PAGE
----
Policy Criteria for Charter Schools
As outlined by the Committee’s Informational Guide, there are eight key questions to ask regarding charter school policy – the answers to which should guide the development of any effective charter school legislation in Kentucky:
- What student results will charter schools be expected to deliver?
- Which public school requirements will be waived, and which will be required?
- How will students be admitted or assigned to charter schools?
- Who will authorize charter schools?
- Who will be able to apply to run a charter school?
- Will charter school numbers and enrollments be subject to caps?
- How will charter schools be closed if they do not deliver?
- What funding will charter schools receive?
Since its review of the charter school issue, the Committee has identified certain principles as vital to the continued success of public schools and assuring that charter school legislation maintains Kentucky’s commitment to student achievement and ending achievement gaps. These principles address key issues of accountability, authorization, enrollment and funding.
- Charter schools should, at a minimum, be held to the same standards of expectation, accountability, performance, and data collection as required by Kentucky law of all other public schools. Further, charter schools may not be exempted from the same requirements of all other public schools regarding health, safety, civil rights, open meetings rules, open records requests, and sound financial and accounting practices.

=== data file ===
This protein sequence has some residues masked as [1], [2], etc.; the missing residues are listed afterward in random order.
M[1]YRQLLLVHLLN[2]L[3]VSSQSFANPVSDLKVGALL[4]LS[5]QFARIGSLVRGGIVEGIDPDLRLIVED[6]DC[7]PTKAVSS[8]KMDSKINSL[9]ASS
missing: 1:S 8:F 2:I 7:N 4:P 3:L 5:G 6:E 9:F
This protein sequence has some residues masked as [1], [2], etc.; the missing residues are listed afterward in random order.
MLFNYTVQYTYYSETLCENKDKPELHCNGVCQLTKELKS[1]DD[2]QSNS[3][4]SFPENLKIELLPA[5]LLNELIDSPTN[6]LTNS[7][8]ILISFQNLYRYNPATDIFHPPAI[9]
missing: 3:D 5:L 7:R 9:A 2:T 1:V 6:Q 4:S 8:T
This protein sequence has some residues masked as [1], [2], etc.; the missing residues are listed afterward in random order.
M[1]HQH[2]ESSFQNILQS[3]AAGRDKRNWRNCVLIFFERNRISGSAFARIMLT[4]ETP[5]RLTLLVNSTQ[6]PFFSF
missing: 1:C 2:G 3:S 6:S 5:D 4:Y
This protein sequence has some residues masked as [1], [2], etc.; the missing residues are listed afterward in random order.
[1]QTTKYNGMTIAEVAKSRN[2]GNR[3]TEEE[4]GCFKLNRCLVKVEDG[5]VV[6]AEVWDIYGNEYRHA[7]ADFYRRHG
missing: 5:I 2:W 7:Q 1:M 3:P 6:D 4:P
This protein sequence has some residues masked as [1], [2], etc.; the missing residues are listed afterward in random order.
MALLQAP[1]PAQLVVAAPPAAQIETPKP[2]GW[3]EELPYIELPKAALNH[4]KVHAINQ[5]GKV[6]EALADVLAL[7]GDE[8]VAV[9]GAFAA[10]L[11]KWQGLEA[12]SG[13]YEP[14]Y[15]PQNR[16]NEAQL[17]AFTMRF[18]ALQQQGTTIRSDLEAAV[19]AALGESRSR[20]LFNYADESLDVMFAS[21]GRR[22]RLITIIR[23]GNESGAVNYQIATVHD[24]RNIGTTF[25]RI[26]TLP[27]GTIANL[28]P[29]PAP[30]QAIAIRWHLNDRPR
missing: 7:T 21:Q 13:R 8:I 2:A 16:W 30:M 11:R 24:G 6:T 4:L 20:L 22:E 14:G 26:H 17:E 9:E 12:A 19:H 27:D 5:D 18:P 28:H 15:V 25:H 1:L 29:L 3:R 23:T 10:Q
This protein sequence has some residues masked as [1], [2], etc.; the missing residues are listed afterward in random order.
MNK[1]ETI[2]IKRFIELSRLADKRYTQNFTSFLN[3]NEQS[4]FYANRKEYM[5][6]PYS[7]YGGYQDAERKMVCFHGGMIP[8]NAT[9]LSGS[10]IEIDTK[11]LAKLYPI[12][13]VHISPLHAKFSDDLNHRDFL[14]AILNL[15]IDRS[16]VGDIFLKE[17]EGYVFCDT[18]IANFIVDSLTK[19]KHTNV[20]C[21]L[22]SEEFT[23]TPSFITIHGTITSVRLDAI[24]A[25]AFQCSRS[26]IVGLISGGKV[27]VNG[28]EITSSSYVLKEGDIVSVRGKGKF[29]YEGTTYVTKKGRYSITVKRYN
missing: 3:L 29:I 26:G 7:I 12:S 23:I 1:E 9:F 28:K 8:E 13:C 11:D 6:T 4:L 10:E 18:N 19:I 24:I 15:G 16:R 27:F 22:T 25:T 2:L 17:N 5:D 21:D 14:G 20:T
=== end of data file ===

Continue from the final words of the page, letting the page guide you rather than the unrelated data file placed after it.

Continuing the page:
- Authorization of charter schools should be by local boards of education following rules established by the state Board of Education that define processes for creation, conversion, renewal, revocation, closure and dissolution. Training of local boards, provided by the Department of Education, on charter school regulations, procedures and oversight should be required prior to any authorization. Authorization of charter schools should be allowable only in circumstances of persistently low-achieving schools and/or significant achievement gaps.
- Charter schools may not discriminate in the enrollment of students in any fashion, including on the basis of ability, performance, geography, socio-economic status, race or ethnicity, and also must provide free and reduced-price meals and full services for students with disabilities.
- Funding for charter schools should not diminish the resources currently available to school districts to educate and increase achievement for all students. Any proposal must guarantee that schools and districts remain adequately and equitably funded according to Kentucky law as outlined in Rose v. Council for Better Education.
Excellence with Equity
Whether Kentucky enacts enabling legislation for charter schools or not, we must recognize that too many students are not achieving at high levels, putting their future at risk and keeping the state from creating and sustaining a dynamic, competitive workforce. Policymakers, elected officials, educators, citizens and business leaders must come together to ensure Kentucky achieves excellence with equity for the education of all of its students.